U.K. Faces ‘Permanent’ Gaps in Food Supply, Industry Chief Warns
(Bloomberg) -- The U.K. faces “permanent shortages” of popular food and drink items due to a labor shortfall, according to an industry chief.
A lack of workers in the food supply chain, in part caused by Brexit and the coronavirus pandemic, means Britons can no longer expect to find whatever they want on supermarket shelves or in restaurants, said Ian Wright, head of the Food and Drink Federation.
“That’s over, and I don’t think it’s coming back,” he said on a webinar hosted by the Institute for Government think-tank on Friday. “It’s going to get worse, and it’s not going to get better after getting worse any time soon.”
Gaps in the U.K. labor market have roiled supply chains, with shortages of HGV drivers, slaughtermen and engineers disrupting the flow of goods. The food industry is short of about 500,000 employees, or one-eighth of the required workforce, and part of this is due to EU nationals returning home after Brexit, Wright said.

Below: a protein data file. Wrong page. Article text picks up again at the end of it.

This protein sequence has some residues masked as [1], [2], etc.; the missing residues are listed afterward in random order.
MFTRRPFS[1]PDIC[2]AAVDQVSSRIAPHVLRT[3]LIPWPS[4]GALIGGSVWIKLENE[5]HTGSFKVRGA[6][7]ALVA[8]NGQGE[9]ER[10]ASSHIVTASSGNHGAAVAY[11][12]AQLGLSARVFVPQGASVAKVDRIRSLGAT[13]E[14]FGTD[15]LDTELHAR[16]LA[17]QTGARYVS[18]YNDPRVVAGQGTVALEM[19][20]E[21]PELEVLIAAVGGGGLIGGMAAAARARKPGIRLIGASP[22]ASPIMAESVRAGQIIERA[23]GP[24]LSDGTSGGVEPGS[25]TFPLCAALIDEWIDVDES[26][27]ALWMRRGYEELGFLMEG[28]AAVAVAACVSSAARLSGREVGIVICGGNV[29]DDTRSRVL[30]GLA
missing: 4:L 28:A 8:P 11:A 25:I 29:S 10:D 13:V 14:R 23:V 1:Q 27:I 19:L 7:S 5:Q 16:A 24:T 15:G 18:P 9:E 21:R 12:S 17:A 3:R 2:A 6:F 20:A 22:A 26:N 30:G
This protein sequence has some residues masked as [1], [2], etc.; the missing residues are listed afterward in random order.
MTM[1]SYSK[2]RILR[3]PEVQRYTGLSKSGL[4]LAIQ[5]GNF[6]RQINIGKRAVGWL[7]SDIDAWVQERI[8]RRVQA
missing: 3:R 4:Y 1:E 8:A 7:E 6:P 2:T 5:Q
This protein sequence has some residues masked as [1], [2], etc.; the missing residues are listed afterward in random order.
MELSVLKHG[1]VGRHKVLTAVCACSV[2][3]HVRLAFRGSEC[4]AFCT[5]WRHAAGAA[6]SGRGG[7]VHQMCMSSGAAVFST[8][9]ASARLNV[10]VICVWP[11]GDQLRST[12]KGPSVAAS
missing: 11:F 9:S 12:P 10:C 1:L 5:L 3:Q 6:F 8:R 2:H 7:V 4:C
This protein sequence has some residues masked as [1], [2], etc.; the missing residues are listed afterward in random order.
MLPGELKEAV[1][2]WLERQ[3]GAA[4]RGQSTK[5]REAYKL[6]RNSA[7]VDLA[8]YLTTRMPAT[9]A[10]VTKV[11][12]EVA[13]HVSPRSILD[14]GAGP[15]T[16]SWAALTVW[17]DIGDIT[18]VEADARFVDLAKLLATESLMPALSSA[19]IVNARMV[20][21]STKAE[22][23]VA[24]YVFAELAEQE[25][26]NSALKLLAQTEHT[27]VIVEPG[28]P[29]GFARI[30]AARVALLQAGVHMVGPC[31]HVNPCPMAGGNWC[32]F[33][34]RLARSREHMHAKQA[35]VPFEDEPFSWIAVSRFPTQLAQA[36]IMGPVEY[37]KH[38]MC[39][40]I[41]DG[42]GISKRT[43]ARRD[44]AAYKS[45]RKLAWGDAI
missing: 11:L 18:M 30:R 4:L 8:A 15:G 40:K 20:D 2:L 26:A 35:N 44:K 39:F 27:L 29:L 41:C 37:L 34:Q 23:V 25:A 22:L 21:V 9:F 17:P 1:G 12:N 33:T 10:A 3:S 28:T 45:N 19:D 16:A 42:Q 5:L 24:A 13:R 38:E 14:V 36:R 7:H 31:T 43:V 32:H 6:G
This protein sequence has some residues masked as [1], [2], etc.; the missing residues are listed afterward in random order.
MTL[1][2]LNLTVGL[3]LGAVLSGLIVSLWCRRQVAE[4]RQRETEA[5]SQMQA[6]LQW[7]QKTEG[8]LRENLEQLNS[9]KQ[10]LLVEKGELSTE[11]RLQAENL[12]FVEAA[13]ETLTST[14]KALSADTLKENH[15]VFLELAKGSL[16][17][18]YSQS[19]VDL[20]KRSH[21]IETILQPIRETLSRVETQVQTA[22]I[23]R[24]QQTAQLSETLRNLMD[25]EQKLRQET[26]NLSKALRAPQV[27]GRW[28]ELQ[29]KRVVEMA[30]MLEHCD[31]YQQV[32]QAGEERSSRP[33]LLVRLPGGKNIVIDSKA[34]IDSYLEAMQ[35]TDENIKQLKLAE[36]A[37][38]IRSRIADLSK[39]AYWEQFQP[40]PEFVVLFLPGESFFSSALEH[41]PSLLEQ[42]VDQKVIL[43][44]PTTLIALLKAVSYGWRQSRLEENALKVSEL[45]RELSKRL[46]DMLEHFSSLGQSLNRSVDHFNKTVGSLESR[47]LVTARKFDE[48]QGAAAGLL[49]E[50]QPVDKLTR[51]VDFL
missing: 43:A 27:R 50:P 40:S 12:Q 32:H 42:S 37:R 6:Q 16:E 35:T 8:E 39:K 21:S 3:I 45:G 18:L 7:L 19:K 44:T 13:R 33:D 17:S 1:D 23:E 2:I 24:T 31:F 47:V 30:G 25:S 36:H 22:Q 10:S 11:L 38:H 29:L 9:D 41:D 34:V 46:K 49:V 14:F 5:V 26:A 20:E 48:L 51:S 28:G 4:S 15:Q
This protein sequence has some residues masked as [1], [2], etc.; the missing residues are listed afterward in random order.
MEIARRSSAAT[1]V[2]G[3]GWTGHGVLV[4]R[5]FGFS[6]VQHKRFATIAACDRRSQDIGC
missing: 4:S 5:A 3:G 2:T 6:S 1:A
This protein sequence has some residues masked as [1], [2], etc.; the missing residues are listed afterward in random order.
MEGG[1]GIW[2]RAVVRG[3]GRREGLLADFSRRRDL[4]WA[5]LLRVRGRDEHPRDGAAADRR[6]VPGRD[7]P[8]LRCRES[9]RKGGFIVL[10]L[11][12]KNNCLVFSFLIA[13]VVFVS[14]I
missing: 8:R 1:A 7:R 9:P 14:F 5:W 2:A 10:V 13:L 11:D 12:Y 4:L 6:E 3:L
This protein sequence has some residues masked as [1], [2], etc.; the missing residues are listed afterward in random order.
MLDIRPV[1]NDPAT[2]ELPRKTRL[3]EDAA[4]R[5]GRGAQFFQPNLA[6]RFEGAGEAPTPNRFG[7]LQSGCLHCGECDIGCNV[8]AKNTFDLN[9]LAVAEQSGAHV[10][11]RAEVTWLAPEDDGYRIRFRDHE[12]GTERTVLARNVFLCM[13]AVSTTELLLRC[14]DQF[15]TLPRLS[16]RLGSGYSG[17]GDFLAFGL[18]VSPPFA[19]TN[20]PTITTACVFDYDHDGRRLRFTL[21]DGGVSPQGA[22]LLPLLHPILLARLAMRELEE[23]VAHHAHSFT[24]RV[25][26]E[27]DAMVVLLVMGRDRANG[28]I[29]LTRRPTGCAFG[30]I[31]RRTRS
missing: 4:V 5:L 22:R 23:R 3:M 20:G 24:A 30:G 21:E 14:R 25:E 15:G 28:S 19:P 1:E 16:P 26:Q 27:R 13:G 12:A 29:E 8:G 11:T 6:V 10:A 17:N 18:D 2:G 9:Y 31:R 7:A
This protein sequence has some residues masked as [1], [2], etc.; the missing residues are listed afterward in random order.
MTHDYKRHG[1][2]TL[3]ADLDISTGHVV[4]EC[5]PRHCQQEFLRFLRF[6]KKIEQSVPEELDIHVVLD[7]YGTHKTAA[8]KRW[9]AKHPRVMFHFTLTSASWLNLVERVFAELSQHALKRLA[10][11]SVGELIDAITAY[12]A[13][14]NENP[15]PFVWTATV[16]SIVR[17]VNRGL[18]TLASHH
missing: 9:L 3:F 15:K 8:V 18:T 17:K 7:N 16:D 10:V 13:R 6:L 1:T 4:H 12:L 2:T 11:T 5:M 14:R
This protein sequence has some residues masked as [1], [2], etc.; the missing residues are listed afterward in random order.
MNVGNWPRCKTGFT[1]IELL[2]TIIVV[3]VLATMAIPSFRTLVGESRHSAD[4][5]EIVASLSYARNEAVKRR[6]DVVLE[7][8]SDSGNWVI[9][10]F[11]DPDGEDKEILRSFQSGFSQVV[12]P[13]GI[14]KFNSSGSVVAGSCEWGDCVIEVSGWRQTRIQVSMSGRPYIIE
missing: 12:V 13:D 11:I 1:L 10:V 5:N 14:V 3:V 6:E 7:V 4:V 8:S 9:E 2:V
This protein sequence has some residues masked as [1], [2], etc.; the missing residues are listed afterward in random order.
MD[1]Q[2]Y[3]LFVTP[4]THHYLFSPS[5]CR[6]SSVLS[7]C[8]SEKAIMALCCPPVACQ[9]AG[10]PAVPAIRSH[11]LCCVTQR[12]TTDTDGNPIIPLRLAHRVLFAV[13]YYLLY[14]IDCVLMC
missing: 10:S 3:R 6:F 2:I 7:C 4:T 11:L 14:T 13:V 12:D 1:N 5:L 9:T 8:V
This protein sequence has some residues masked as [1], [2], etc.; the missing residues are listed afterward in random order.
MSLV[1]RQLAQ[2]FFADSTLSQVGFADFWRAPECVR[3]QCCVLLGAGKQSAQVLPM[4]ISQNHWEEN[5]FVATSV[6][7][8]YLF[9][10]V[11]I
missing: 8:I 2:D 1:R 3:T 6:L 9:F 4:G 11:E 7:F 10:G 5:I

Prime Minister Boris Johnson’s office rejected the claims, saying that shortages of some food products weren’t going to be permanent.
“We’ve got highly resilient food supply chains which have coped extremely well in the face of challenges,” the prime minister’s spokesman Jamie Davies told reporters. “We believe that will remain the case.”
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